When you live on a fixed income, reducing monthly electricity bills can make a big difference in your daily life. Lower energy costs mean more money for food, health care and other important parts of raising a family.
We’ve made great progress with renewable energy — but from an almost zero base we still have a long way to go. Fortunately, the path is clear. California is already over 12 percent with a combination of hydroelectric, wind and solar (unfortunately not much hydro this year). Getting to 50 percent only requires the deployment of existing technology. But can we get to 100 percent?
A native of Leland, Governor Terry Branstad was elected to the Iowa House in 1972, ’74 and ’76, and elected as Iowa’s lieutenant governor in 1978. He was Iowa’s longest-serving governor, from 1983 to 1999. As the state’s chief executive, he weathered some of Iowa’s worst economic turmoil, during the farm crisis of the ‘80s, while helping lead the state’s resurgence to a booming economy in the ‘90s.
A new report, Clean Energy Opportunities in California’s Water Sector, offers what could be a partial solution to California’s water problems. The authors, Juliet Christian-Smith and Laura Wisland from the Union of Concerned scientists, primarily focus on the 20 percent of California’s electricity that is consumed by the water sector. They point out that most water and wastewater utilities own assets (land, reservoirs, ponds etc) that could be used to produce renewable energy.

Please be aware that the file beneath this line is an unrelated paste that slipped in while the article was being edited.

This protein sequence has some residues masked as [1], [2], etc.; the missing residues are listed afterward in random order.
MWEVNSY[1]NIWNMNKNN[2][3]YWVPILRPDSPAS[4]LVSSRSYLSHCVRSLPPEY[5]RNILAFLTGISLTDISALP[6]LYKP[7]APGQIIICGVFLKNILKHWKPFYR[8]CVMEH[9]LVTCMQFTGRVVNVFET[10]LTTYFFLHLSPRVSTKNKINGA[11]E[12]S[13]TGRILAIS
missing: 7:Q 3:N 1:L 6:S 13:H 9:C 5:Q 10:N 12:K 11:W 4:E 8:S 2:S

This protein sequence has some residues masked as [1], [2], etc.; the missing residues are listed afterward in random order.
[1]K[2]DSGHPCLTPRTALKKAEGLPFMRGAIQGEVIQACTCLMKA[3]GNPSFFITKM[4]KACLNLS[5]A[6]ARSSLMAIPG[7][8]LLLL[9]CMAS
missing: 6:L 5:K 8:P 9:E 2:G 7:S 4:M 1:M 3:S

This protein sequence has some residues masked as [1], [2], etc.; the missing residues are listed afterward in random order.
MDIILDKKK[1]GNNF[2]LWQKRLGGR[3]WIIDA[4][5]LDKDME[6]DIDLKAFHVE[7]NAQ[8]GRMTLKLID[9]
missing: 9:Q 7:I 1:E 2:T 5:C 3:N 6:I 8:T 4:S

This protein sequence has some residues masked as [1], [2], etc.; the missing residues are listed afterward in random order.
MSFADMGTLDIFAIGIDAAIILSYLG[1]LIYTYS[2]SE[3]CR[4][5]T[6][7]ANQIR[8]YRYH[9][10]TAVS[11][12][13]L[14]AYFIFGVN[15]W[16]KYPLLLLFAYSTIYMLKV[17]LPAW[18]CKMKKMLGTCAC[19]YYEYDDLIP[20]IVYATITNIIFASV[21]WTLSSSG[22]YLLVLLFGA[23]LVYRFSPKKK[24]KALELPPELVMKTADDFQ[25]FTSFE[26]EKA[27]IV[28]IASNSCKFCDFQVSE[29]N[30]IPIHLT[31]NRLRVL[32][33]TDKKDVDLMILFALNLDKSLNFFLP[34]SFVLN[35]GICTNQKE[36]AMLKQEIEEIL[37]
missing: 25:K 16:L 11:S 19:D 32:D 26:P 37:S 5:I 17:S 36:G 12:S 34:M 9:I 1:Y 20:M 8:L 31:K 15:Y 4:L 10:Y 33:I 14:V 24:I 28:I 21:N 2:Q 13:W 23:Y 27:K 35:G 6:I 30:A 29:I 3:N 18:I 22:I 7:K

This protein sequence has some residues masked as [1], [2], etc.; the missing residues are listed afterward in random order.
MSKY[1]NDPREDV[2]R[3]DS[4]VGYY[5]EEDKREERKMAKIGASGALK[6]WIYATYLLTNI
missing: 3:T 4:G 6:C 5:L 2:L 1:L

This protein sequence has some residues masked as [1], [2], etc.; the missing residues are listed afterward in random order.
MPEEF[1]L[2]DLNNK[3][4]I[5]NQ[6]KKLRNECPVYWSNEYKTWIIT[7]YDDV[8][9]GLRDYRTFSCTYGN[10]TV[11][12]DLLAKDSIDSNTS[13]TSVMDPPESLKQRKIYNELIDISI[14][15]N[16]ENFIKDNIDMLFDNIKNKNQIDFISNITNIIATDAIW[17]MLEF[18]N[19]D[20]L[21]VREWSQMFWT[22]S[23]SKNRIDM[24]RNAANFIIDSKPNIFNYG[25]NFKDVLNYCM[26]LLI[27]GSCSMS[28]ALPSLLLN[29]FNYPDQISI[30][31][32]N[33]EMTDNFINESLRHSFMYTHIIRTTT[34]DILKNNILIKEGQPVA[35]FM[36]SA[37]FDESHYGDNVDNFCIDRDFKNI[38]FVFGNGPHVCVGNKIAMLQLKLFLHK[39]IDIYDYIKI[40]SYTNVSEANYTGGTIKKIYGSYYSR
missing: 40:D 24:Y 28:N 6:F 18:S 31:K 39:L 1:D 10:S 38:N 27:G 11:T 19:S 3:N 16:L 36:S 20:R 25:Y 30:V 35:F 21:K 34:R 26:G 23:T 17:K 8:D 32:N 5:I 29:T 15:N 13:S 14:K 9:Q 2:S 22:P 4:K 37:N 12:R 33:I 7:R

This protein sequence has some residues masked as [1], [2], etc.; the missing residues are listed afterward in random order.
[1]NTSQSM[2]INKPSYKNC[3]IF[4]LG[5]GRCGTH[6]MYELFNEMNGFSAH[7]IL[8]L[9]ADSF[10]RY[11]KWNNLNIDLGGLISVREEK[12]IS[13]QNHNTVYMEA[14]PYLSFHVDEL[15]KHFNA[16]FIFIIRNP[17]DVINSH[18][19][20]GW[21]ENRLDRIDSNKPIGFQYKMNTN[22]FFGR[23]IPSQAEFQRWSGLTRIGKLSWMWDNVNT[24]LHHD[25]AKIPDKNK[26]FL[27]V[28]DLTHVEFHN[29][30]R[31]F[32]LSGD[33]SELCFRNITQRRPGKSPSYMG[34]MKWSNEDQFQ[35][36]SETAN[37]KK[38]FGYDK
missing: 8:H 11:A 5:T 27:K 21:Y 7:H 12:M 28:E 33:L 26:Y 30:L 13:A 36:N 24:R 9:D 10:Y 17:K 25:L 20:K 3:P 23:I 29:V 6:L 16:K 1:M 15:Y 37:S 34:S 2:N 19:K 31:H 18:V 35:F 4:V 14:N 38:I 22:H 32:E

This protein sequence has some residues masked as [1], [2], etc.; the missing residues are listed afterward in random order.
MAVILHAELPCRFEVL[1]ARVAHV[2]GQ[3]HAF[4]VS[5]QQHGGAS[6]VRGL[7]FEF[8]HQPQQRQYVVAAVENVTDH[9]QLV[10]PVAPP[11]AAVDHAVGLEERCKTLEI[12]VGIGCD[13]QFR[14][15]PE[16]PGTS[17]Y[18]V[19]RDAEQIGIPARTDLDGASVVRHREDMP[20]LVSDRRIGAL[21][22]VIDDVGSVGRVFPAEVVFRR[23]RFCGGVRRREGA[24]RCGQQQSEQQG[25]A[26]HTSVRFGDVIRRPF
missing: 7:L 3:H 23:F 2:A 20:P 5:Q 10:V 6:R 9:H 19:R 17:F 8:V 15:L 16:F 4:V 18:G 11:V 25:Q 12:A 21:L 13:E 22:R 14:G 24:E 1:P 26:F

Cowboys, frontier grit, accented English, and wild, wide open spaces are just a few of the similarities shared by Texas and Australia. Both places also have an energy-water problem. But, the good news for Texas is that it’s not too late for us to learn from Australia’s mistakes — and a few successes, too.
In our second annual survey on American homeowners’ attitudes toward clean energy, one thing is resoundingly clear. In a nation divided on climate change, immigration policy, and so many other issues, Americans are overwhelmingly united in their support of renewable energy.
Alternative energy mutual funds are continuing to recover from a slump which started in fall 2014. Annual returns range greatly, though, from a high of 15.6 percent for Brown Advisory Sustainable Growth (BIAWX), to a low of -15.8 percent for Guinness A…
A quick search of the internet reveals numerous articles outlining the challenges posed by accelerated uptake of distributed renewables, in particular changing utility load curves and the much-maligned “duck curve.”
In March, the IRS published Notice 2015-25. The rules in the notice will facilitate wind projects raising financing and give projects that had started construction in 2013 but were facing obstacles an additional year to navigate those obstacles.
The electricity grid is an aging beast, but not so old that it’s frozen in time. The grid as we know it typically operates by tapping several different power sources and by keeping some back-up on the side just in case.